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My primary objection to this question — which is a bit much to hash out in comments, so thanks for posting this here — is that this question blurs the public/private distinction, and does so in a prejudicial and lopsided fashion. To be brutally frank, it is emotional reasoning hiding behind a thin veneer of vacuous empiricism. You could have made the question less lopsided if you'd turned it into a comparative question — asking for evidence for the various accusations against Biden, Trump, and perhaps other political leaders — but making it more balanced in this way would do nothing to resolve the deeper issue.

When I talk about the public/private distinction, I'm pointing out that politics is public matter: ideas, standards, and actions that functionally relate to or affect the state, nation, or individual citizens as a group. When we evaluate a political candidate or leader, we should be looking at policies, agendas, and capabilities. We should not be evaluating the fine details of their private lives. Biden has a single accusation of harassment against him; Trump has a long string of harassment accusations, as well as affairs and interactions with prostitutes; Clinton had that thing with Lewinsky; John F Kennedy supposedly had a fling with Marilyn Monroe... All of this is titillating tabloid material, but it has no relevance to the public political sphere, and won't unless (say) Trump decides to revive the custom of jus primae noctis (which I can totally see him trying to do). It may be unpleasant or disturbing, and it may reflect poorly on the character of the man involved, but it is of no consequence to the administration or leadership of the nation.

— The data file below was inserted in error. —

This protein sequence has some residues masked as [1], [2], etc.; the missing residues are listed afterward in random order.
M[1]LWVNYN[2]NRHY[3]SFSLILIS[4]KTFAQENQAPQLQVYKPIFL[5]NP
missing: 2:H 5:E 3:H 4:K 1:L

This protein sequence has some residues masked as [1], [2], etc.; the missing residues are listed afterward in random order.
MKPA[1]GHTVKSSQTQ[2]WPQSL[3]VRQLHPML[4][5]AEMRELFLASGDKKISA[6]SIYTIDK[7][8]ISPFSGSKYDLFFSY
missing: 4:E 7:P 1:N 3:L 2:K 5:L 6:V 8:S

Of course, this is the kind of thing that sells papers like the Daily News, precisely because it is titillating innuendo. If it were a decidable fact, it would be dry and boring; everyone's prurient curiosity would be satisfied by knowing the truth, and no one would care. But it is not decidable. The entire debate will boil down to a couple of well-known but boring facts — that Reade filed a minor complaint against Biden, and that Reade's role in the office was shuffled around — and then a bunch or personal anecdotes and recollections that people will believe or dismiss according to their political allegiances. There are no facts here that can be assessed, only innuendos that can be spread. And while I don't agree with all of the moderation standards that are applied on Politics SE, I do get that this forum is not in the business of spreading titillating innuendo.

Part of the problem is that the US political system itself has degraded to a veritable shit-show. The Right has turned character assassination into its primary political activity (starting back in the heyday of good ol' Karl Rove), while the Left has taken a Comedy Central approach to politics, living for that sardonic zing on the other side. In the Trump era in particular, nasty innuendo and sly digs dominate most of our political information, so much so that it's hard to see what's public and private anymore. Everyone goes straight for the groin, because a groin-shot is a money-shot, and the social media universe luuuvs a money-shot. With that in mind, it's understandable that people are confused about what a proper political question looks like.

But we don't want to allow that understandable confusion to drag the shit-show of US politics into the forum.